Artful Departures

A Q&A with Wolastoqiyik Artist Percy Sacobie about creating his large-scale mural ‘Glooscap and the Giant Beaver’

Q: What story does your mural depict?
PS: It’s the creation story of how the Wolastoq came to be. The coolest thing about this story is that it is over 300 generations old, and the things depicted in it actually happened here.

I did my master’s thesis on the relationship between scientific fact and story, and I showed a correlation between the two. So, 12,000 years ago, there were giant beavers here that were eight feet tall. And the Wolastoq Valley was flooded during the Ice Age. My people shared that experience through this story. This is my interpretation of it.

Q: Who are the characters? What is happening?
PS: We have two main characters, Glooscap and Giant Beaver.

The people living here were having problems with the Beaver. He’d built a giant dam that was flooding the valley. Glooscap discovered the giant beaver dam blocking the river and took it out.

Q: What other creatures did you depict?
PS: I tried to pick animals that are local to the area, so I have cardinals, blue herons, and some gray jays; we call them gorbeys. I incorporated them into the painting because when we were hunting, my father used to say that if there are gorbeys nearby, you know there’s game, too, because the jays want to feast on what you leave behind. So they tell you where the animal is.

I incorporated the bald eagle because, for Indigenous people, it’s a sacred bird, and we hold it in high esteem. I wanted that eagle to give guidance to Glooscap and his brother while they were taking on this giant beaver.

Q: What are some of the motifs?
PS: The floral designs are based on old pictures of Maliseet clothing. I incorporated those flowers in my painting in the background, and sometimes I also incorporated them into clothing. The double curve motif (in the sun) is a Wabanaki design. The motif is symmetrical, identical on both sides.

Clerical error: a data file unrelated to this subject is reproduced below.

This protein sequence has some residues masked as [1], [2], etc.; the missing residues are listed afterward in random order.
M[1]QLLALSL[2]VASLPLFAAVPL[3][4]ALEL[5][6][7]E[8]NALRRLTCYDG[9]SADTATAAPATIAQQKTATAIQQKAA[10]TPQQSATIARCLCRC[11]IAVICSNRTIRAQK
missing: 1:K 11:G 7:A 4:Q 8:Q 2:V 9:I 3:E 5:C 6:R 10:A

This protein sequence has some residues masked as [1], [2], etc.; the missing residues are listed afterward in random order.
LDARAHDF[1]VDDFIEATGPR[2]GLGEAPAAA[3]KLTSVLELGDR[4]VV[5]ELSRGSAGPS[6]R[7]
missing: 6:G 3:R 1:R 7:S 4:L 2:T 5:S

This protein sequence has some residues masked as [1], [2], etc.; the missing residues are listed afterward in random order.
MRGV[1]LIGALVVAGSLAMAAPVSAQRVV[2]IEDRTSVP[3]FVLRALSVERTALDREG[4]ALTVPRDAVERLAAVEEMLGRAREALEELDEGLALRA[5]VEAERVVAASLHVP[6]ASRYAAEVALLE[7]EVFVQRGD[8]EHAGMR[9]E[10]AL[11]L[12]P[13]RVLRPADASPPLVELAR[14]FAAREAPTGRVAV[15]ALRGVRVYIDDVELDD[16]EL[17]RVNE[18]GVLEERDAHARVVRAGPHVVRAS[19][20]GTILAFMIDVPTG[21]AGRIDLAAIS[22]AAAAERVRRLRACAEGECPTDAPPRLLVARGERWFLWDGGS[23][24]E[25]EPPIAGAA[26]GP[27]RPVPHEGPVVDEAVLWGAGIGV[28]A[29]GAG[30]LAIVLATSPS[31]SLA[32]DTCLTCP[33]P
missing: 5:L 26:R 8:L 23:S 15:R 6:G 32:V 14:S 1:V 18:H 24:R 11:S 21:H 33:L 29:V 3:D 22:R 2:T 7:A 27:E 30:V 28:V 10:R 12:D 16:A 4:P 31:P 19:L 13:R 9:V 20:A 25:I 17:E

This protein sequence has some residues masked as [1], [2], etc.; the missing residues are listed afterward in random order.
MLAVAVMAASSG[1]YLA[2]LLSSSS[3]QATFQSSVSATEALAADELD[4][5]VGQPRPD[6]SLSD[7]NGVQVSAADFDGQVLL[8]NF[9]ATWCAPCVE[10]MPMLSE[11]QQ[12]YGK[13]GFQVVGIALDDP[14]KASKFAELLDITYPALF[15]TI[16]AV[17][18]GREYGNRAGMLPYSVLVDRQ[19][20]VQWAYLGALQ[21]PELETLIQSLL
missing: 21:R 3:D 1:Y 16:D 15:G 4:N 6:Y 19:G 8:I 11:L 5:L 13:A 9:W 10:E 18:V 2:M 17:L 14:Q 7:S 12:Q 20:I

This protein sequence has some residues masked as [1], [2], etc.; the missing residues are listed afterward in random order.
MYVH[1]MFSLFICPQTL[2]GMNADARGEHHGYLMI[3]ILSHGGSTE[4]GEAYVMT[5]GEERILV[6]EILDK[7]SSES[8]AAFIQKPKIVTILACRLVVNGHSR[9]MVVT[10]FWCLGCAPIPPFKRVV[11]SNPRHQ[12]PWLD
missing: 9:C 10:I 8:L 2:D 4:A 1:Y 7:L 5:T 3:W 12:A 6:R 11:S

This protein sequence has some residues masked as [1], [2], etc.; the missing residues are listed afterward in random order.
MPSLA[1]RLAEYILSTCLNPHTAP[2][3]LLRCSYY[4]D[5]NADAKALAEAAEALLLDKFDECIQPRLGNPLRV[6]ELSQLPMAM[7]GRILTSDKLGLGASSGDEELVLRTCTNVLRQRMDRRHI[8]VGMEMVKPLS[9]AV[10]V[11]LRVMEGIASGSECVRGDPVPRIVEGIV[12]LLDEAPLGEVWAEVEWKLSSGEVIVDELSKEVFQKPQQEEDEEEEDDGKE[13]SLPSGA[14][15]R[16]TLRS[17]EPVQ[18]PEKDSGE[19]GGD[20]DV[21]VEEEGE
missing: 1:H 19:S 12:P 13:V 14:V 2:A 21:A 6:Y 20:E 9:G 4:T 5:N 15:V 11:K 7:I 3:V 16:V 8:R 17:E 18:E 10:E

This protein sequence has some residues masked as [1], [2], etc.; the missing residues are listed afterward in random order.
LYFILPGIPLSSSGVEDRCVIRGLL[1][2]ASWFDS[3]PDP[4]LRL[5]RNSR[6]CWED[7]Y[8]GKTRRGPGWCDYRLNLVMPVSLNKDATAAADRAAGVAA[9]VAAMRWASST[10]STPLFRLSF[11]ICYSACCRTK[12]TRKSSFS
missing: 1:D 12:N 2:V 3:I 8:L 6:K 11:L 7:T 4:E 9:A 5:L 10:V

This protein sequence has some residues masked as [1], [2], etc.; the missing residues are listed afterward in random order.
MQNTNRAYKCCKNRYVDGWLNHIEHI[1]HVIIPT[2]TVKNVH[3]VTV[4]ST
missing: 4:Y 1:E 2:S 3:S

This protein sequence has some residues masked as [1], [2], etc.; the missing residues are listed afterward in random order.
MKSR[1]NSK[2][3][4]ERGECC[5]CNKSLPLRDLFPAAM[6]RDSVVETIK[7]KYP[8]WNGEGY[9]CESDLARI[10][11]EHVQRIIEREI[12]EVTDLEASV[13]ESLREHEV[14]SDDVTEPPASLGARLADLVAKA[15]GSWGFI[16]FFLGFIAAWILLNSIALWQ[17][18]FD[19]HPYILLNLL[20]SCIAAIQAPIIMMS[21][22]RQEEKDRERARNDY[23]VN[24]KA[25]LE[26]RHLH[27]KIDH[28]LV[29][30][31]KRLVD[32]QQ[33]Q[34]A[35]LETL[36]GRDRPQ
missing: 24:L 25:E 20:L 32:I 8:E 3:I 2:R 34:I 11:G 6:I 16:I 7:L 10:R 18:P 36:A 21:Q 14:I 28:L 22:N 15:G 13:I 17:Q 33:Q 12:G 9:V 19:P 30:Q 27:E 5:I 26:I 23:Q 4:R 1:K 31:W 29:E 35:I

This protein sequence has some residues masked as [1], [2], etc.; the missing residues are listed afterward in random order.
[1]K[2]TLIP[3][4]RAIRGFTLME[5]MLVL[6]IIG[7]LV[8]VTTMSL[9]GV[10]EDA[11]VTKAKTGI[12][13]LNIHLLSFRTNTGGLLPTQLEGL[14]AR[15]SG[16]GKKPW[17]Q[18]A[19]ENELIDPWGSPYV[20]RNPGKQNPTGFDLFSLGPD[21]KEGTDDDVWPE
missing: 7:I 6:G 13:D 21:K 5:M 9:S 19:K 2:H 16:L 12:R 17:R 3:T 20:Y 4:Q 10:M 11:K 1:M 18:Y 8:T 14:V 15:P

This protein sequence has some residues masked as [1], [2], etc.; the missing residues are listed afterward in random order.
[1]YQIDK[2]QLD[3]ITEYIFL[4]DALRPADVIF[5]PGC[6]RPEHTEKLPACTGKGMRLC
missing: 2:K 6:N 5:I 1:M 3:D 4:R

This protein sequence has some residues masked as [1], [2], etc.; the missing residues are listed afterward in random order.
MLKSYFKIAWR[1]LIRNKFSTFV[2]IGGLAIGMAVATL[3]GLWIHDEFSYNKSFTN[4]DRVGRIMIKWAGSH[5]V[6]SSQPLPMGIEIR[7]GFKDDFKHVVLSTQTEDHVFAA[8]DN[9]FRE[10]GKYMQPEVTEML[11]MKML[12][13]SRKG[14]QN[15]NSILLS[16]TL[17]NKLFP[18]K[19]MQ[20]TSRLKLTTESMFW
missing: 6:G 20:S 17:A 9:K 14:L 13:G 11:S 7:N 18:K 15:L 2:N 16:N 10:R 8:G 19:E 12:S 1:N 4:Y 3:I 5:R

“I want people to understand that there are still Wolastoqiyik people here, and our biggest struggle right now is the loss of our language, which is on the verge of extinction.”

Along with traditional ones, I make up new motifs as I go along. In order for them to survive, you have to evolve them.

Percy Sacobie paints his mural.

Q: What do you hope people take away from your work?
PS: Before people leave here, I hope they have time to look at the painting. The great thing about art is that you can look at it and appreciate it; you don’t have to read something very long. They’ll know the creation story and how long it’s been passed on, which is phenomenal.

I want people to understand that there are still Wolastoqiyik people here, and our biggest struggle right now is the loss of our language, which is on the verge of extinction.

Q: Which character in the painting do you most relate to?
PS: The gorbey, because I like to share, too. I’m able to share these stories in my paintings.


‘Glooscap and the Giant Beaver’ was commissioned by the City of Fredericton with planning and installation support from the Beaverbrook Art Gallery. The 8-by-24-foot mural is on permanent loan to the airport, where it is installed in the departures lounge.